"Therefore be patient, brethren, until the coming of the Lord. The farmer waits for the precious produce of the soil, being patient about it, until it gets the early and late rains. You too be patient; strengthen your hearts, for the coming of the Lord is near." (James 5:7-8)We live in an instant society where our every wants and needs can be immediately supplied. We can warm a meal in a microwave in minutes, get drive through service without ever leaving the car, and, in some places, online retailers are offering two hour delivery so we can want, order, and receive all before we ever leave our computers. We have become a society that no longer knows how to wait. We want something and we want it now! The same is true with our need to be active. We have so many things to fill up our time. Few of us can go the day without our iPod, DVD player, or some video game to spend our time on. Being bored and being OK with it is a long lost art. We are the active now generation and we expect our Christianity to be the same.
Unfortunately, or fortunately as the case may be, God is not like us. He is not so much concerned with time as we are. He is not opposed to making us wait when waiting is in our own best interest. The writer of Hebrews spoke of those who went before us saying that we should, "not be sluggish, but imitators of those who through faith and patience inherit the promises." (Hebrews 6:12) Often, faith is not enough, we must mix patience with our faith.
Many of those to whom James wrote were agrarian in nature. They worked the land and lived off the land and they understood the rhythm and cycles of plating and harvest. The same process and cycles happen in our lives. Jesus spoke a parable of the sowing of seed and the reaping of a harvest. "And those are the ones on whom seed was sown on the good soil; and they hear the word and accept it and bear fruit, thirty, sixty, and a hundredfold." (Mark 4:20) Many of us have received the word of God into our lives but not all of us bring that word to fruition and bear the fruit of it unto harvest. The problem is not the sowing nor the reaping but the waiting in between.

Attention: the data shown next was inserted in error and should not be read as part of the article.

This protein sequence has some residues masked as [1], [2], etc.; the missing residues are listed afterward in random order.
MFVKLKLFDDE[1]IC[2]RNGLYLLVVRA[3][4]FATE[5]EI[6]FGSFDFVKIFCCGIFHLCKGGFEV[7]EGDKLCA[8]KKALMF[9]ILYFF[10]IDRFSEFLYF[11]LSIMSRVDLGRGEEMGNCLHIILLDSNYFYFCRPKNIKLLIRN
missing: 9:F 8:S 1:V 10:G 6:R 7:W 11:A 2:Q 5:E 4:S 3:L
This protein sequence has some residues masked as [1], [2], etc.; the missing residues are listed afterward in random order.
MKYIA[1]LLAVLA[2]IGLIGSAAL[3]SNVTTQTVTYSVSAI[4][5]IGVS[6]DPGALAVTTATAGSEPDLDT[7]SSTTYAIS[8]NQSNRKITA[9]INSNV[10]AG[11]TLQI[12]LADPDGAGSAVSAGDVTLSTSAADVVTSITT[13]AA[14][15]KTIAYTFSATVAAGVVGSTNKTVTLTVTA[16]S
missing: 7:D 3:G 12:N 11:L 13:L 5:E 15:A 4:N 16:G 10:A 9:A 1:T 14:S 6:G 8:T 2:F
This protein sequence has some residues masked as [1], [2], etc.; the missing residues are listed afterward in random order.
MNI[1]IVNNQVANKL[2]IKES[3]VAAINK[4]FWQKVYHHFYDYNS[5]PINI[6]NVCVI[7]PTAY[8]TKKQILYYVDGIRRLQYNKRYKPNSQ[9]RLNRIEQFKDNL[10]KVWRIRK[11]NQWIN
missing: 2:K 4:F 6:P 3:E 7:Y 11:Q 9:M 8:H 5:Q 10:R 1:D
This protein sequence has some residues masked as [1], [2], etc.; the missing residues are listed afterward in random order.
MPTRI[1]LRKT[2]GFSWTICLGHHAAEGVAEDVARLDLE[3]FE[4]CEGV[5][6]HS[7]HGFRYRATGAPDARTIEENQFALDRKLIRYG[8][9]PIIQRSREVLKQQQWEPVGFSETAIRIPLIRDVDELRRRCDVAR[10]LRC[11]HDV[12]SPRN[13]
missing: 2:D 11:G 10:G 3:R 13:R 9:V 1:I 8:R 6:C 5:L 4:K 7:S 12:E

In many places the scriptures refer to the early and later rains. "Let us now fear the Lord our God, Who gives rain in its season, both the autumn rain and the spring rain, Who keeps for us the appointed weeks of the harvest." (Jeremiah 5:24) The growing cycle, in that part of the world, included planting, the spring rains, the doldrums of summer, the autumn rains, and harvest. It starts out with a flourish and ends with a flourish but there is much time of waiting in between.
The same is true in our live. May times the working of God in our life is the same as that of the farmers in James' day. We start out all excited and we see God moving in every place and at every time. We believe in a bountiful harvest in the end, but when the excitement of it all wears off, we grow weary in waiting, Many people start off well, but when they fail to see immediate fruit from their new belief or their new commitment to God's word and their obedience to it, they give up and fail to wait for the later rains. They sow seeds and expect immediately to pluck fruit, but life is not this way. Often, while sowing good seed, we must still pull up weeds we have sown in the past until the harvest of our new seeds takes hold. Change takes time and the Word of God takes time to bring forth its fruit. In the in between times, between the spring and autumn rains, we must continue in our good works, waiting patiently for the later rains and the promised harvest to come. We must remember and put into practice the words of Paul. "For the one who sows to his own flesh will from the flesh reap corruption, but the one who sows to the Spirit will from the Spirit reap eternal life. Let us not lose heart in doing good, for in due time we will reap if we do not grow weary." (Galatians 6:8-9)